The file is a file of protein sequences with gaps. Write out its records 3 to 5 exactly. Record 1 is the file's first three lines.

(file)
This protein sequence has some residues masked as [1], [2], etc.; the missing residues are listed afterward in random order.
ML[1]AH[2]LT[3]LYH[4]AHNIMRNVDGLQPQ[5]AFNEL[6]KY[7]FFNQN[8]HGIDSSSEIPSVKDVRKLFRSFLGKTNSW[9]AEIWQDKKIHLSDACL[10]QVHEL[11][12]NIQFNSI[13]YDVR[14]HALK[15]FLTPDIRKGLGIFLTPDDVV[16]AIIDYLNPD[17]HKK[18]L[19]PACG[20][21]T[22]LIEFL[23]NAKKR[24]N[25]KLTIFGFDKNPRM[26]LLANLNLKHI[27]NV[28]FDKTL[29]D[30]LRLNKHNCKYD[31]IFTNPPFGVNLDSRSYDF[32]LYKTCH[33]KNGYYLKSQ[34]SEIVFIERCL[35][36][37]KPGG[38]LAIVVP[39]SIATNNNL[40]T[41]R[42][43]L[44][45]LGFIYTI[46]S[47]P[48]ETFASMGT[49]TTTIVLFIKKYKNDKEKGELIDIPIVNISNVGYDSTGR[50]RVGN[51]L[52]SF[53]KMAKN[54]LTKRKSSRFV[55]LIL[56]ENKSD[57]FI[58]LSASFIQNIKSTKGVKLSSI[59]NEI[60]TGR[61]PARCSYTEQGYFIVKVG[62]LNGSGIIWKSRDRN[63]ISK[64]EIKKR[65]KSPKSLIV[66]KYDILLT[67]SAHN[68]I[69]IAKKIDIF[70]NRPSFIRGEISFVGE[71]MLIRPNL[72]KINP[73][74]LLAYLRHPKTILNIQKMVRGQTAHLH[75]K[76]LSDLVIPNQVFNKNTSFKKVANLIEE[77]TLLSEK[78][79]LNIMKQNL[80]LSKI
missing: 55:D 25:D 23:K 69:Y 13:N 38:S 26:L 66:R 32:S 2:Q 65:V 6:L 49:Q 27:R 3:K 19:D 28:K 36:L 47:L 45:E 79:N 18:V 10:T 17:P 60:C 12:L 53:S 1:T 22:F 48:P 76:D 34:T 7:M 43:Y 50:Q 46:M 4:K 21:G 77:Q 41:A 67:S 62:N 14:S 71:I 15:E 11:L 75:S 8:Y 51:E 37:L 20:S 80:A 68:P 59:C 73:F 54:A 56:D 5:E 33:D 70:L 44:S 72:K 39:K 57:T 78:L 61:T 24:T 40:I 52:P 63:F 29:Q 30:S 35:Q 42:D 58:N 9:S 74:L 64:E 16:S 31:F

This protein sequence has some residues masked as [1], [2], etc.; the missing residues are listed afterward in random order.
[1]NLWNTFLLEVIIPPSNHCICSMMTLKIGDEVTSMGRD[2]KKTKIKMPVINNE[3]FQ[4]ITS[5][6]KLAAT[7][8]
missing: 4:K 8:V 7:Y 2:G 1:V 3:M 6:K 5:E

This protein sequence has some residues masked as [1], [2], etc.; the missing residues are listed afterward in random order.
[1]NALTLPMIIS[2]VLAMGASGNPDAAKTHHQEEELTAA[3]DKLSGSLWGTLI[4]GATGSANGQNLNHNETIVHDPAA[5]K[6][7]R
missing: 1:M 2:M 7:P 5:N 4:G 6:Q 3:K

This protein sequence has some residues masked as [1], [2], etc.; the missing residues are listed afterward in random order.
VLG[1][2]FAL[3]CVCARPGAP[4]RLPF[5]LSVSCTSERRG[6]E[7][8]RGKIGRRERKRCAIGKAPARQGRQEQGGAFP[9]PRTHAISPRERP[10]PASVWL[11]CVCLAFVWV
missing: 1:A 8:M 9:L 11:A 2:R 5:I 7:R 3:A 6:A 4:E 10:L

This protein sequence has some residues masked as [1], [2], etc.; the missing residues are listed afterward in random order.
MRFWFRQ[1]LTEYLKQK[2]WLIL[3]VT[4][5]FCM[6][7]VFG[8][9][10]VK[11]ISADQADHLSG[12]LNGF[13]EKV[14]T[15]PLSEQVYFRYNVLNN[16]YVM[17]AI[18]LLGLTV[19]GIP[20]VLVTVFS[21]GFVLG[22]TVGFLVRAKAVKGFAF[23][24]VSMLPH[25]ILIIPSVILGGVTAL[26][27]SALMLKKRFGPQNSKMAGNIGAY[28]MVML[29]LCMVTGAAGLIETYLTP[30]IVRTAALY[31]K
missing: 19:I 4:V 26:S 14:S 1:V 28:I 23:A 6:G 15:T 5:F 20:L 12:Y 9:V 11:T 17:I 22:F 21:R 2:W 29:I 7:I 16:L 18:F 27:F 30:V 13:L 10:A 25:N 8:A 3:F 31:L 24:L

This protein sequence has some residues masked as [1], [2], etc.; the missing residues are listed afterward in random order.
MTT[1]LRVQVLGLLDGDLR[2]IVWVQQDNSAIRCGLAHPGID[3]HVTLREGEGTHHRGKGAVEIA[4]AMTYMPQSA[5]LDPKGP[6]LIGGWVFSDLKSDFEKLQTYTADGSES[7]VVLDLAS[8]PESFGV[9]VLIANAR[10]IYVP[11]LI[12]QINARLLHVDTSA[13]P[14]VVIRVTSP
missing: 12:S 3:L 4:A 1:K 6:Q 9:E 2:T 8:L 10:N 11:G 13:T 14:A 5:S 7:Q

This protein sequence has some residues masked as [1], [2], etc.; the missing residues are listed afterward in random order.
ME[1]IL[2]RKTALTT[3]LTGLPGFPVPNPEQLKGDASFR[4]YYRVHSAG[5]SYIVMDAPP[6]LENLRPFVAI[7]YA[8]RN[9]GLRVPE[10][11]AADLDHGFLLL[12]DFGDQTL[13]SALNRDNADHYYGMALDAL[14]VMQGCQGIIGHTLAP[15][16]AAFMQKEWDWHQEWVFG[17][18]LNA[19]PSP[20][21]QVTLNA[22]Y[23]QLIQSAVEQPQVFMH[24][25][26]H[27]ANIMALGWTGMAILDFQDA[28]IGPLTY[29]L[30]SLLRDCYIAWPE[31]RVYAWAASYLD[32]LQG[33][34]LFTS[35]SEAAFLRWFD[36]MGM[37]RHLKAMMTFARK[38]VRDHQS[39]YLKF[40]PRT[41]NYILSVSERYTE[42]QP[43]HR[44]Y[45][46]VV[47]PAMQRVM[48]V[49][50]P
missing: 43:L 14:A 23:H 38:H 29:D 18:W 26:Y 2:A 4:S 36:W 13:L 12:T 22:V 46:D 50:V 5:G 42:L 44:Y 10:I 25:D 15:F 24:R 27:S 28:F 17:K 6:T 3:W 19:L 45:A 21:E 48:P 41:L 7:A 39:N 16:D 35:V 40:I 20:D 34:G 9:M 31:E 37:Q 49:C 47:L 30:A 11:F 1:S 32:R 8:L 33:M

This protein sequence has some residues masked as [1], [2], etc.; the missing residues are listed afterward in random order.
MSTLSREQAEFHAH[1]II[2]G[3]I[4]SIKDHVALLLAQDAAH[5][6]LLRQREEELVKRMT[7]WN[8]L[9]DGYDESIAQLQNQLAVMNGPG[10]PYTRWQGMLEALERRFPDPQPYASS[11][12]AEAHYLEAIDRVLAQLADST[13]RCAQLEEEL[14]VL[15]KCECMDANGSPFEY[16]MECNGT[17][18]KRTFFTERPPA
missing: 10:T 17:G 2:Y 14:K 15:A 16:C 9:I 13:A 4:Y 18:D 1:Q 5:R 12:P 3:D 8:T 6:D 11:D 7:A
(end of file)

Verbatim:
This protein sequence has some residues masked as [1], [2], etc.; the missing residues are listed afterward in random order.
[1]NALTLPMIIS[2]VLAMGASGNPDAAKTHHQEEELTAA[3]DKLSGSLWGTLI[4]GATGSANGQNLNHNETIVHDPAA[5]K[6][7]R
missing: 1:M 2:M 7:P 5:N 4:G 6:Q 3:K

This protein sequence has some residues masked as [1], [2], etc.; the missing residues are listed afterward in random order.
VLG[1][2]FAL[3]CVCARPGAP[4]RLPF[5]LSVSCTSERRG[6]E[7][8]RGKIGRRERKRCAIGKAPARQGRQEQGGAFP[9]PRTHAISPRERP[10]PASVWL[11]CVCLAFVWV
missing: 1:A 8:M 9:L 11:A 2:R 5:I 7:R 3:A 6:A 4:E 10:L

This protein sequence has some residues masked as [1], [2], etc.; the missing residues are listed afterward in random order.
MRFWFRQ[1]LTEYLKQK[2]WLIL[3]VT[4][5]FCM[6][7]VFG[8][9][10]VK[11]ISADQADHLSG[12]LNGF[13]EKV[14]T[15]PLSEQVYFRYNVLNN[16]YVM[17]AI[18]LLGLTV[19]GIP[20]VLVTVFS[21]GFVLG[22]TVGFLVRAKAVKGFAF[23][24]VSMLPH[25]ILIIPSVILGGVTAL[26][27]SALMLKKRFGPQNSKMAGNIGAY[28]MVML[29]LCMVTGAAGLIETYLTP[30]IVRTAALY[31]K
missing: 19:I 4:V 26:S 14:S 1:V 28:I 23:A 6:G 15:T 5:F 20:L 12:Y 9:V 11:T 17:I 22:F 21:R 2:W 29:I 7:I 16:L 18:F 27:F 30:V 13:L 10:A 25:N 8:A 3:F 31:L 24:L